accomplishments · OBSERVATIONS · reading

Recognizing Letters

Isabelle has 41 songs on her playlist.
Isabelle has 41 songs on her playlist.

I presented Isabelle with her playlist on my iPhone as she prepared to brush her teeth.

“Pick a song,” I said, as I do every morning.

Instead of scrolling up and down through the playlist with her finger in search of a picture she liked (which matches a song she wants to hear), she settled her finger towards the center of the screen.

“A…,” she began.

“A, what?” I asked.

“A.” She pointed towards the Jackson 5’s song. Then she continued. “A. B. C.” She looked up and smiled.

“ABC, what?” I asked. (I had a feeling about what she was doing, but I wanted to follow her lead.)

“ABC, da song! Dat’s ‘ABC’,” she said as she touched the screen with her index finger.

IMG_2949Next thing we knew, a new screen popped up and we heard the Jackson 5 singing and playing “ABC.”

“Wow! You read that. Instead of looking at the picture, you read the letters a-b-c and picked the song. You should be so proud of yourself.”

Isabelle beamed.

I continued, “That’s reading, Isabelle.  The letters mean something.  This song is called “ABC” and you read the title of the song.  You can learn how to read the titles of all of your songs.”  But then I stopped.  She’s only four.  Why push?  And besides, we had to brush those teeth!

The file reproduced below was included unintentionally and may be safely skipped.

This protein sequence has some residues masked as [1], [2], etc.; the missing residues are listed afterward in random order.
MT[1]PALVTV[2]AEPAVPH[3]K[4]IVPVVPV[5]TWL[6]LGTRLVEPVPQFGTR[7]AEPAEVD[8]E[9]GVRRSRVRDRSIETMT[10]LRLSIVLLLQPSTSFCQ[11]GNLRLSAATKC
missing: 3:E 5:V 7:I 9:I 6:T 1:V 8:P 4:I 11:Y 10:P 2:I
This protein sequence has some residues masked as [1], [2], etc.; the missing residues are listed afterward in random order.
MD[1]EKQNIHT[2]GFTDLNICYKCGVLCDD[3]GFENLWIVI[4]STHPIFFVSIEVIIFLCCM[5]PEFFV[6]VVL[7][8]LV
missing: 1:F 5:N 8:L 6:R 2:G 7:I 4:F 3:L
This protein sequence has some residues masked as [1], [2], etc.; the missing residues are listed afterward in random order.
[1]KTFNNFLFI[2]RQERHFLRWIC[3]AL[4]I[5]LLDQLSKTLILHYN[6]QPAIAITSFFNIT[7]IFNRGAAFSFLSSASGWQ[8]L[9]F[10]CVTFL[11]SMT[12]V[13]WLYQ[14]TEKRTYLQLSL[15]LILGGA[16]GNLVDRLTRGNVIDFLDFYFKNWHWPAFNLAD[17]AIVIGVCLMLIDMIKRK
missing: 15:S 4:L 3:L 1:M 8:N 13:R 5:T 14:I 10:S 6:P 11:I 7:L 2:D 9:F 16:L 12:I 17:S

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21 thoughts on “Recognizing Letters

  1. Oh, what a moment! Pictures lead to words, and that is what Isabelle did! Love the Jackson 5. What an unknowing service they did for reading with that song, 🙂

  2. When my daughter was four, I was grading papers at the dining room table and had A Midsummer Night’s Dream on the table. She came up to me with the book and held it open saying “teach me”. I asked her what she wanted me to teach her and after a series of questions and answers I realized she wanted to know how to read it!

    Watching my daughter learn to read has been one of the most incredible experiences as a mother! Enjoy!

  3. All the opportunities to learn reading. I like how you celebrate, use the opportunity to teach, and at the same time know when not to push.

    1. Thanks Terje. Truth be told, we did some Melissa and Doug letter puzzles for 15 minutes (I set a timer) when she got home from school. I told her I really wanted to work with her for 15 minutes a day on words. She wasn’t enthused at first, but once she saw how much fun it was, we were good to go. (Plus, I told her she could watch two episodes of “Daniel Tiger’s Neighborhood” every day she works with me. The thing is, she does that on most days, nowadays, anyway. So really, she’s spending 15 minutes of focused time working with me and still getting what she already had.)

  4. I think I’ve said this before, but how exciting that you are raising a literate human!!! How awesome that she is excited about learning and excited about reading! I love that she has her own playlist. What a great idea. 🙂

  5. Never thought about the picture support in iTunes — I did not have it when my kids were little. Great way to think about early literacy…. and not a bad song to get you going in the morning! If ever you find yourself in Boston I would love to babysit — I love hearing about her!
    Thanks
    Clare

  6. It’s the first step & she’ll just grow into it so naturally I bet, Stacey. You do so much literacy background with Isabelle. She may already “see” the words, just not realize that’s what they are. Fun story!

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